INSIGHT

Why is the TGA alleging copyright infringement against Craig Kelly's text messages?

By Nick Li
Intellectual Property Patents & Trade Marks Telecommunications

An unconventional response to unsolicited texts 3 min read

The Therapeutic Goods Administration stepped in to stop Craig Kelly and the United Australia Party's unsolicited text messages spreading COVID vaccine misinformation, but why did it resort to alleging copyright infringement?

Key takeaways

  • Copyright subsists in original literary works – including content such as that which appears on the Therapeutic Goods Administration's (TGA) website and the Database for Adverse Event Notifications (DAEN).
  • The reproduction of selected extracts from the DAEN on a website controlled by the United Australia Party (UAP) without the consent of the Federal Government as copyright owner, is likely to amount to copyright infringement.
  • Copyright similarly subsists in the product information for medicines. However, the reproduction and adaptation of such material is exempt from copyright infringement where it supports the safe and effective use of the medicines.

Copyright to the rescue?

In September, the Australian therapeutic goods regulator – the TGA, sent Craig Kelly of the UAP a cease and desist letter demanding he cease distributing incomplete extracts from the DAEN.

The TGA's action was taken in response to text messages sent en masse by Craig Kelly which read 'Australian Government’s COVID-19 Vaccines Adverse Events Report. click link Uaptga.com Authorised by Craig Kelly.'

The link took users to a website controlled by the UAP, but which displayed the TGA's logo and contained selective extracts from the DAEN to support what the TGA alleged was misinformation about the rate of adverse events linked to COVID vaccinations.

What is the DAEN?

The DAEN is maintained by the TGA, and records adverse events reported by consumers, healthcare professionals and sponsors of therapeutic goods. Importantly, the DAEN records do not provide any information about the seriousness of the adverse events, nor whether the event was caused by the medicine.

The Government asserts ownership of copyright in the content TGA's website, including the DAEN – as per the copyright notice on its website (Copyright | Therapeutic Goods Administration (TGA)).

Why did the Government have to resort to alleging copyright infringement?

The unsolicited messages sent by Craig Kelly have been widely regarded as spreading misinformation about COVID vaccinations — yet the Government had limited options to stop the conduct.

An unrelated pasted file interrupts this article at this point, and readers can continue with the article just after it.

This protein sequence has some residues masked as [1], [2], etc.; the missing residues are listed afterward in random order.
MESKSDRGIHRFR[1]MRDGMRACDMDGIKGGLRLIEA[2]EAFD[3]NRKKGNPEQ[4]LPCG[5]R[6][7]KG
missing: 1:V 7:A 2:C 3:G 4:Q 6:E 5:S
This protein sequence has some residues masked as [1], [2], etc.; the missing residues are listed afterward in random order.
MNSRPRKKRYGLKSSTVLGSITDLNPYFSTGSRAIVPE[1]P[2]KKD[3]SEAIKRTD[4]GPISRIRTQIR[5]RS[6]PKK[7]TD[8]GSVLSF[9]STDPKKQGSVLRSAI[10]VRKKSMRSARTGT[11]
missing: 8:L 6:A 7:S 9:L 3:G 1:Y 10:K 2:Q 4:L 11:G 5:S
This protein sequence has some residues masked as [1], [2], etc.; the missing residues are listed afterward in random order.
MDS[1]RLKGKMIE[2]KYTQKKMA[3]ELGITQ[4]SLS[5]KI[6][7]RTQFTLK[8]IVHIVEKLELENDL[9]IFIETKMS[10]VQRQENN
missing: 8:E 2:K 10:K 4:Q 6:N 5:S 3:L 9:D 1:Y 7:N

The prohibitions on sending unsolicited messages under the Spam Act 2003 (Cth) apply only to commercial messages. They do not restrict the implied freedom of political communication under the Australian Constitution. As Craig Kelly is a current member of Parliament, the prohibitions did not apply to the messages in question.

The messages were also beyond the scope of the Australian Consumer Law – the prohibitions on false or misleading conduct in section 18 and misrepresentations in section 29 only apply to conduct which occurs 'in trade or commerce'.

The TGA has broad powers to enforce against misleading or false advertising relating to therapeutic goods. However, in this case, the relevant messages could not be construed as 'advertising' under the Therapeutic Goods Act 1989 (Cth).

The use of the TGA and government logos on the UAP-controlled website might amount to a misrepresentation in relation a federal body, which is a criminal offence under the Criminal Code. News reports indicate the Government may have also been considering this option.

Copyright in the DAEN content

The DAEN would be considered a literary work under the Copyright Act 1968 (Cth), provided it is sufficiently original. The DAEN is not protected under Australian law by reason of it being a database per se – as database rights are not recognised at Australian law. However, copyright can nevertheless subsist in content available on a database, provided it is sufficiently original.

The Government, as the copyright owner, would therefore have exclusive rights to the use, reproduction and transmission of DAEN extracts. As per the copyright notice on the TGA's website, commercial use or distribution of the materials – such as being included in Craig Kelly's unsolicited texts — is beyond the Government's [user] licence, and so requires its prior consent.

What about product information?

Copyright also subsists in the product information for medicines. The Copyright Act exempts certain conduct, including adaptation and reproduction of approved product information, from copyright infringement where it supports the safe and effective use of the relevant medicine. This suggests the UAP won't be able to avoid copyright infringement by pivoting from misrepresenting DAEN extracts to misrepresenting product information extracts.